Assessment of nanomaterial-induced hepatotoxicity using a 3D human primary multi-cellular microtissue exposed repeatedly over 21 days - the suitability of the in vitro system as an in vivo surrogate
|Authors||Ali Kermanizadeh, Trine Berthing, Ewa Guzniczak, Melanie Wheeldon, Graeme Whyte, Ulla Vogel, Wolfgang Moritz and Vicki Stone|
With ever-increasing exposure to engineered nanomaterials (NMs), there is an urgent need to evaluate the probability of consequential adverse effects. The potential for NM translocation to distal organs is a realistic prospect, with the liver being one of the most important target organs. Traditional in vitro or ex vivo hepatic toxicology models are often limiting (i.e. short life-span, reduced metabolic activity, lacking important cell populations, etc.). In this study, we scrutinize a 3D human liver microtissue (MT) model (composed of primary hepatocytes and non-parenchymal cells). This unique experiment benefits from long-term (3 weeks) repeated very low exposure concentrations, as well as incorporation of recovery periods (up to 2 weeks), in an attempt to account for the liver’s recovery capacity in vivo. As a means of assessing the toxicological potential of NMs, cell cytotoxicity (cell membrane integrity and aspartate aminotransferase (AST) activity), pro/anti-inflammatory response and hepatic function were investigated.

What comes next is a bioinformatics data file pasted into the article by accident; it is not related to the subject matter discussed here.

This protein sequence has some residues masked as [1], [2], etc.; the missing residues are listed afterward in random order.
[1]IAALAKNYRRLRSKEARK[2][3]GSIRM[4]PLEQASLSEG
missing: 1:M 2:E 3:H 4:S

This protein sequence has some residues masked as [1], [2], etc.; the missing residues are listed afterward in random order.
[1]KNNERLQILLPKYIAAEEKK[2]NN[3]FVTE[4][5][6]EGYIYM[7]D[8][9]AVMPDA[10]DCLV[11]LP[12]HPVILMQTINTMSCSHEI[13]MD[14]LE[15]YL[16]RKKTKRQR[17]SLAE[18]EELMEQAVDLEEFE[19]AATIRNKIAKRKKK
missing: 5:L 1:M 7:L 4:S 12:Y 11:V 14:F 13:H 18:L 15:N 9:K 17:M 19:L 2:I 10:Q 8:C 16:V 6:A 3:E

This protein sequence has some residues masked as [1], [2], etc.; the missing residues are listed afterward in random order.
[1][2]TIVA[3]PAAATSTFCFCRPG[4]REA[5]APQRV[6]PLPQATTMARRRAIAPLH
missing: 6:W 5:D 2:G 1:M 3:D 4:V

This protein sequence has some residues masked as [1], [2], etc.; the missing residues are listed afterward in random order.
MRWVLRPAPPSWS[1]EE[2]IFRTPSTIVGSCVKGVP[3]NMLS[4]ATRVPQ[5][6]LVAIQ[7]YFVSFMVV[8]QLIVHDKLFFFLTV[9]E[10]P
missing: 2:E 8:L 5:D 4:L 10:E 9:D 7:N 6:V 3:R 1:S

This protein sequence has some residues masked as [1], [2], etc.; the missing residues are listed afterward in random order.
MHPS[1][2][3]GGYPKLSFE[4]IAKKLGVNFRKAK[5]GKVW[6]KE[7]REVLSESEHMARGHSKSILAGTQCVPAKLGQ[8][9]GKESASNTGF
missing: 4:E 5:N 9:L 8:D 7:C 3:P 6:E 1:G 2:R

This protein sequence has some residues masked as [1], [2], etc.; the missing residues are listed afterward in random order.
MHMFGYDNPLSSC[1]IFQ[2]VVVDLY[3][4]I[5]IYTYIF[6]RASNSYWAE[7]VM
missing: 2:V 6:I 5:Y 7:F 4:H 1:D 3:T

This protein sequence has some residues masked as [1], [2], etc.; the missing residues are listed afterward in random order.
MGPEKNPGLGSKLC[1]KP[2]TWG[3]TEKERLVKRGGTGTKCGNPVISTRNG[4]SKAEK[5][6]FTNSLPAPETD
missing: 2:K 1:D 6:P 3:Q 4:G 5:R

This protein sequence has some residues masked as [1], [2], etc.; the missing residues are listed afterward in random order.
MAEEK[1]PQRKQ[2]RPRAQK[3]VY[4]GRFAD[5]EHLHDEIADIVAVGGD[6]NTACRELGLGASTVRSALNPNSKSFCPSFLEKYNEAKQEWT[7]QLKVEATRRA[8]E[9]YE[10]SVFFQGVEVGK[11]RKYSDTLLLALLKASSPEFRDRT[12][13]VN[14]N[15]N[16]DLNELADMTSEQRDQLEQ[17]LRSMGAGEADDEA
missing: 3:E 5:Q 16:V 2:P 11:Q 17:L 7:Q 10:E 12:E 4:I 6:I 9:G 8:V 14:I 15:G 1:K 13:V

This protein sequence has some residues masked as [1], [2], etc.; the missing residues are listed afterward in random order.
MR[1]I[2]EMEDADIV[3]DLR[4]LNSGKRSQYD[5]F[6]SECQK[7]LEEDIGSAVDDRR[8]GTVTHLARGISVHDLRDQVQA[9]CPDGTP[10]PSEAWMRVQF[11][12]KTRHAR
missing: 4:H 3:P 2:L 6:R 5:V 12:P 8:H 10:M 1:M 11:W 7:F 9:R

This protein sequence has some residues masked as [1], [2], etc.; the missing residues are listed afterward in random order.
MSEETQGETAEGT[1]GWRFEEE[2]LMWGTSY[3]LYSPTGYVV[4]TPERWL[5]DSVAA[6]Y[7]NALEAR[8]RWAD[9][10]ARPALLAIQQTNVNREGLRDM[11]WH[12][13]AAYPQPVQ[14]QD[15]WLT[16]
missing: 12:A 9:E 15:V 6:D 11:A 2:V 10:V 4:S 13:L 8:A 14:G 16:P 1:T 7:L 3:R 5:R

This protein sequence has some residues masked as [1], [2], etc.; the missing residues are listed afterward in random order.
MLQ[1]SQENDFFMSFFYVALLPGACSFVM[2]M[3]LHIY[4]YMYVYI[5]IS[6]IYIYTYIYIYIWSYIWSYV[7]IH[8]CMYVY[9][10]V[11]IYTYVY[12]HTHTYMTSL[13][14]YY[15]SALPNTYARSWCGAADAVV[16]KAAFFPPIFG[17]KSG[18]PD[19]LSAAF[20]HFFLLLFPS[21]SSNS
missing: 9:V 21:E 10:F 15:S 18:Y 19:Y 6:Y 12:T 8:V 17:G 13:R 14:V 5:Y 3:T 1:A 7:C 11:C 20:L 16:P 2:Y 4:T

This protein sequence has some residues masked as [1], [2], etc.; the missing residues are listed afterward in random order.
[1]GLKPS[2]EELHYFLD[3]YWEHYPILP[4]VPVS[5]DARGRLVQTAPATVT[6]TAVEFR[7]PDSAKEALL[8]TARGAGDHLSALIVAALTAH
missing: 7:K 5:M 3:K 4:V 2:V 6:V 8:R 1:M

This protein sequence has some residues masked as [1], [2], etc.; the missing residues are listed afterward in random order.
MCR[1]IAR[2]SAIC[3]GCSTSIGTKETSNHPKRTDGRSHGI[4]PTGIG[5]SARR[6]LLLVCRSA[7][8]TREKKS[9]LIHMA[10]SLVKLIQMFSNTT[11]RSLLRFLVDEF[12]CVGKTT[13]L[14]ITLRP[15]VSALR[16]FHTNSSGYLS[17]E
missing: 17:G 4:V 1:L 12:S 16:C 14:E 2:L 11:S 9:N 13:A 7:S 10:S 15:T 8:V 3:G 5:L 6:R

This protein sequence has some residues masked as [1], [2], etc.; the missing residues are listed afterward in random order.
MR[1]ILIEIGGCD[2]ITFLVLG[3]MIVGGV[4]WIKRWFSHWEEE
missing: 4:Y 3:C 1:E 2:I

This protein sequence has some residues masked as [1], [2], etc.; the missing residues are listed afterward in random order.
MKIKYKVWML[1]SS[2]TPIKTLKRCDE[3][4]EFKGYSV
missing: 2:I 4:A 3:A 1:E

The data showed that 2 weeks of cell culture might be close to limits before subtle ageing effects start to overshadow low sub-lethal NM-induced cellular responses in this test system (adenylate kinase (AK) cytotoxicity assay). We showed that in vitro AST measurement are not suitable in a nanotoxicological context. Moreover, the cytokine analysis (IL6, IL8, IL10 and TNF-α) proved useful in highlighting recovery periods as being sufficient for allowing a reduction in the pro-inflammatory response. Next, low soluble NM-treated MT showed a concentration-dependent penetration of materials deep into the tissue.
In this study the advantages and pitfalls of the multi-cellular primary liver MT are discussed. Furthermore, we explore a number of important considerations for allowing more meaningful in vitro vs. in vivo comparisons in the field of hepatic nanotoxicology.
|Keywords||3D primary human multi-cellular liver microtissue; In vitro hepatotoxicology; n vitro vs. in vivo comparisons; Kupffer cells|
|Journal||Particle and Fibre Toxicology|
|Journal citation||Vol 16 (Issue 1), p. Article: 42|
|Publisher||BMC (Springer Nature)|
|Digital Object Identifier (DOI)||https://doi.org/10.1186/s12989-019-0326-0|
|Web address (URL)||https://doi.org/10.1186/s12989-019-0326-0|
|Online||19 Nov 2019|
|Publication process dates|
|Deposited||12 Jun 2023|
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